Once you've made a budget and built up some savings, it may be time to start thinking about how to help your money grow with investments. To do that, you'll need to open a brokerage account to start placing orders online. Two well-known brokerage services, TD Ameritrade and TradeStation, can help investors get started. Here's how these brokers compare on key features and criteria.
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Trading costs and commissions
Trading commissions are universally much lower today than in the past, so trading cost differences now amount to mere dollars and cents at most discount brokerages. In the following table, we've compared the standard commission schedules of TD Ameritrade and TradeStation.
Data source: company websites.
Standard commission rates may be higher than the actual rate you pay. For instance, TradeStation offers a number of volume discounts for active traders, with reduced commissions based on how many trades you make each month. Both brokers also offer no-transaction-fee (NTF) funds and waive commissions on these orders.
Commission-free ETFs and NTF Funds
TD Ameritrade and TradeStation both offer the ability to trade some funds and ETFs without paying a transaction fee or commission on every purchase. The following table shows the number and type of mutual funds and ETFs available on their respective NTF lists.
Data source: company websites.
Investors who plan to buy and hold individual stocks may not care all that much about the availability of no-commission ETFs and NTF mutual funds at any given broker. For fund investors, however, avoiding transaction fees can potentially save you thousands of dollars in the long run.
Importantly, the number of commission-free ETFs or NTF mutual funds isn't as important as whether your preferred fund is available in a fee-free variety.
Before online brokers came to dominate the industry, brokerages were mostly limited to the wealthy. Luckily, account minimums at TD Ameritrade and TradeStation are accessible for new and experienced investors alike. TD Ameritrade offers no-minimum accounts, meaning you can open an account for as little as $1. TradeStation requires a minimum account size of $5,000 for taxable accounts, and $5,500 for IRAs.
Note that TradeStation charges a minimum activity fee of $99.95 per month for investors who do not trade a minimum number of futures (10 round-turn contracts), options (50 contracts), or stocks (5,000 shares), or who don't maintain a minimum balance of $100,000. If you don't trade frequently, you'll need to maintain a $100,000 balance to avoid the minimum activity fee.
Start small with an online discount broker and watch your investments pile up. Image source: Getty Images.
A flashy trading platform may look nice, but The Motley Fool doesn't do much trading. We like to buy and hold for the long haul, so we don't really care too much about the bells and whistles of a trading platform.
For long-term investors, TD Ameritrade and TradeStation offer trading platforms that make buying and selling stocks, ETFs, and funds a breeze. Long-term investors will find that either broker has plenty of functionality to suit their needs. Admittedly, the quality of a trading platform largely comes down to personal preference.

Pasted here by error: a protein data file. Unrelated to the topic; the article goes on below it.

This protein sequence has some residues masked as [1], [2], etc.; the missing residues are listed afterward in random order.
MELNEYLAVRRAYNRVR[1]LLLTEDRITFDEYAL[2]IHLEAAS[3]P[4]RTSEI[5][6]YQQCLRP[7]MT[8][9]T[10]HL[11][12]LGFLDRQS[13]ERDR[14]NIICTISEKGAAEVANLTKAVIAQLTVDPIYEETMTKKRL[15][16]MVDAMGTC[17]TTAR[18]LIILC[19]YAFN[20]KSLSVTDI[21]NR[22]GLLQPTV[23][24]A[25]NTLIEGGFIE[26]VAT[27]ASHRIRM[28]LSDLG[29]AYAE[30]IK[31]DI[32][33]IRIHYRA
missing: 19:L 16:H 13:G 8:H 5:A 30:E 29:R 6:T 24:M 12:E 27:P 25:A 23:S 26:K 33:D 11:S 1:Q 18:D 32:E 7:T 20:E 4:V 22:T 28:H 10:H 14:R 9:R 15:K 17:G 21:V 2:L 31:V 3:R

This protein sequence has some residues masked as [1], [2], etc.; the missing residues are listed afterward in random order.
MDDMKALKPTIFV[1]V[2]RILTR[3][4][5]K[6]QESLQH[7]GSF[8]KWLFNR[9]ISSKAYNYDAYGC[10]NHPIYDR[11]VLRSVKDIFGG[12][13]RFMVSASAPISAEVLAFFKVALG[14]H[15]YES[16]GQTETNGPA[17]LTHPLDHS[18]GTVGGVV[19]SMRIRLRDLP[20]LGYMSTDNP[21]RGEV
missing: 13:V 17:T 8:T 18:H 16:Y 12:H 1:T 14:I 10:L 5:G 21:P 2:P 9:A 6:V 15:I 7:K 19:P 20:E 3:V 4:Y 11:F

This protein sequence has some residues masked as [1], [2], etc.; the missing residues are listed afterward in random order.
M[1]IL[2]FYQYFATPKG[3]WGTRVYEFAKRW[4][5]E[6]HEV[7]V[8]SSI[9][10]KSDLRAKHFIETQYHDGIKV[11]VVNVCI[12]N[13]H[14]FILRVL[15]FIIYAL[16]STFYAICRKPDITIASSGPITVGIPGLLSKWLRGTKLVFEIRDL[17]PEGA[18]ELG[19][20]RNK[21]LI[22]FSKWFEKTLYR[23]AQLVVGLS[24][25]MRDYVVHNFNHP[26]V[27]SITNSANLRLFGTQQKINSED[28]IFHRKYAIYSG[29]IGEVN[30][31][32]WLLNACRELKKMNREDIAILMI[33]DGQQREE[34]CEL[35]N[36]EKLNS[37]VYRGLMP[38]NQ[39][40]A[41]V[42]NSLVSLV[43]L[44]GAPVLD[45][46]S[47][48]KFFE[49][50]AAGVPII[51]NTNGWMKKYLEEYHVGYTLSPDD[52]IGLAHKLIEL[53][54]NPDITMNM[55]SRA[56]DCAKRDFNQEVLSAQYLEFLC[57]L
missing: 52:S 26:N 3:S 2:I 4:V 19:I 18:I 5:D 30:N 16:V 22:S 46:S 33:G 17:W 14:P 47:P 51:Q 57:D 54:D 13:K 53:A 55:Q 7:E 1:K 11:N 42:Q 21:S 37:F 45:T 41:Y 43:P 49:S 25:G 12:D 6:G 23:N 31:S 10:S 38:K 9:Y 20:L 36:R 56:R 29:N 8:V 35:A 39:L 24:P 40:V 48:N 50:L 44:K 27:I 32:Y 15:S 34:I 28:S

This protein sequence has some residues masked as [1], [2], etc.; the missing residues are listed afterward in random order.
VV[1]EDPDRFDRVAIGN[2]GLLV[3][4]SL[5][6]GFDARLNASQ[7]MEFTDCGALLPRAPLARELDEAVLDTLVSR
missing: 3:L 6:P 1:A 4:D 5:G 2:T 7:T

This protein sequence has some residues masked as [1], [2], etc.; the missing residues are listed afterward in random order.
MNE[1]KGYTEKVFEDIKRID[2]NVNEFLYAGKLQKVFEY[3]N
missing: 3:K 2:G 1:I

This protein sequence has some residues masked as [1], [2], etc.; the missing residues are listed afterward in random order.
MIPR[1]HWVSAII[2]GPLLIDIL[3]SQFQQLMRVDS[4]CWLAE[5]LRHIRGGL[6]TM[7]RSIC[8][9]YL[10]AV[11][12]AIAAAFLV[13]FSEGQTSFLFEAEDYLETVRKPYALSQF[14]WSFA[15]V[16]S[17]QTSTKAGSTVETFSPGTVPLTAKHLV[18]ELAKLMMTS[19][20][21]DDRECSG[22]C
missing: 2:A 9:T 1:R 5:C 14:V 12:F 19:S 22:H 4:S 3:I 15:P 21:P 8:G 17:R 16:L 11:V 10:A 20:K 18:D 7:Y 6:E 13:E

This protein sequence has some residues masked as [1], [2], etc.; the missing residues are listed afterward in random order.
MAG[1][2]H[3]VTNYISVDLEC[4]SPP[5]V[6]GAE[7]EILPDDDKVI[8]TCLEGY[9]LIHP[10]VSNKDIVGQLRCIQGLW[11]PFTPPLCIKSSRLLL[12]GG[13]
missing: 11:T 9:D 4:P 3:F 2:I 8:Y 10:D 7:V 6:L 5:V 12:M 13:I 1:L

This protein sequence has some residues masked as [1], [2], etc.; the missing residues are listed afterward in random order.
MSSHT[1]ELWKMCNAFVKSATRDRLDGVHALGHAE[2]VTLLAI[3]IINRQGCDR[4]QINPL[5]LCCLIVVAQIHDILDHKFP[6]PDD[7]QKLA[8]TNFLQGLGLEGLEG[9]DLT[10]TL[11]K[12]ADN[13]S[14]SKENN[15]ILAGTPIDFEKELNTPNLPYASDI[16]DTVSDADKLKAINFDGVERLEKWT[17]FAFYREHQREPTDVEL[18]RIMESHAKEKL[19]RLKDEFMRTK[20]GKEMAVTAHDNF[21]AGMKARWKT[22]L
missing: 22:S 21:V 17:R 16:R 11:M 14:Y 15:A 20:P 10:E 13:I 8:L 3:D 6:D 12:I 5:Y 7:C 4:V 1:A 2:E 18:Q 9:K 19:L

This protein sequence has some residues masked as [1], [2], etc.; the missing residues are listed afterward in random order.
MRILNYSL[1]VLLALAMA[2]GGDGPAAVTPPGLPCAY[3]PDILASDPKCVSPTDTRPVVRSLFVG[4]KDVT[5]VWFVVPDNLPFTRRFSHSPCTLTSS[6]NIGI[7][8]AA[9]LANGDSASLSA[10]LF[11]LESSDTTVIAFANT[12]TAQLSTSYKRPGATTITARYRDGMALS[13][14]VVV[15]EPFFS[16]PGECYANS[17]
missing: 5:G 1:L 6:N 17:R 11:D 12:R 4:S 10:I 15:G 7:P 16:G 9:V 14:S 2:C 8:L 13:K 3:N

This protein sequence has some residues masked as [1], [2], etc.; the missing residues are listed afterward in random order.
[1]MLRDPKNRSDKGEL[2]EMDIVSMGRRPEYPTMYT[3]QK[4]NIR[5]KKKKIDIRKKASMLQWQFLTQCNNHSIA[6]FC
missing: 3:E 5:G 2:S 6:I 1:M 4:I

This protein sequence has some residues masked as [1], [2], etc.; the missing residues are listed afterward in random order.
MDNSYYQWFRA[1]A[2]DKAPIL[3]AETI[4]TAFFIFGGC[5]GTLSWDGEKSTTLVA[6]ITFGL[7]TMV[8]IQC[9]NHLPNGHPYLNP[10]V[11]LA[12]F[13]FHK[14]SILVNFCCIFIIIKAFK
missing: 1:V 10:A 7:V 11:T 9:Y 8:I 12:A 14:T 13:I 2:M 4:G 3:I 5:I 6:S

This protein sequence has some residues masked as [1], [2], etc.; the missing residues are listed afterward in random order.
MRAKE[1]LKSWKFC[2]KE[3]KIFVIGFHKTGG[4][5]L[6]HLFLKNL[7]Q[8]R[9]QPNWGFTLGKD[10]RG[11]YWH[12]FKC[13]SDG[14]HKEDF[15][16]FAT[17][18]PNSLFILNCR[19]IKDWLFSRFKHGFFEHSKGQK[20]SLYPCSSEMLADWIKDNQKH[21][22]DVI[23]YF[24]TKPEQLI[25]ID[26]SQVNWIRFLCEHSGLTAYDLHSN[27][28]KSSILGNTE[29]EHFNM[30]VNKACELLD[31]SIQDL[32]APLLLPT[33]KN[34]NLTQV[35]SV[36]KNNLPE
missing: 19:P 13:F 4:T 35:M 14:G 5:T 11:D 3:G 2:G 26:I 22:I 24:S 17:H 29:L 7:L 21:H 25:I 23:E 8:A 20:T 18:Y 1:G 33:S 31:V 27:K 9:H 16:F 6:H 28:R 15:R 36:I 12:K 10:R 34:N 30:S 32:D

International stocks and ADRs
Neither TD Ameritrade nor TradeStation offers direct trading on foreign stock exchanges. However, investors can invest in foreign companies that have American-listed American depositary receipts (ADRs). If international stocks are your thing, be sure to see if the stocks you'd like to own have an American-listed ADR.
Research quality and tools
Online discount brokers became tremendously successful because they cut out the extras of full-service brokerage firms and thus found it possible to reduce trading commissions for their clients. However, online discount brokers are building out impressive research tools that give their clients the ability to find great investments and better understand their portfolios.
TD Ameritrade and TradeStation both offer access to third-party and proprietary research tools. Clients of either brokerage will enjoy access to Thomson Reuters data, for example, in addition to screening tools for individual stocks and funds. Third-party research tools are numerous at both brokerages, as each broker gives their clients access to research and expert opinions from a variety of sources.
Mobile app reviews
Want to trade from your phone or tablet? TD Ameritrade and TradeStation have an app for that! Here's how their users and clients rated their mobile capabilities on iOS and Android, as of Dec. 1, 2016).
Data source: relevant app stores.
The broker that fits your needs
Long-term investors will find a lot to like as customers of TD Ameritrade or TradeStation. After all, both brokerages offer inexpensive trades, no-transaction-fee mutual funds, and research to help you better understand your investments and get a second opinion when you'd like to. While The Motley Fool does not endorse any particular broker, we are interested in helping our readers select a broker that is right for them. See Fool.com's Broker Center for a comparison of online discount brokers. Investors who are opening a brokerage account for retirement should check out our frequently updated special-offers page for IRA accounts.
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Jordan Wathen has no position in any stocks mentioned. The Motley Fool owns shares of and recommends TD Ameritrade. Try any of our Foolish newsletter services free for 30 days. We Fools may not all hold the same opinions, but we all believe that considering a diverse range of insights makes us better investors. The Motley Fool has a disclosure policy.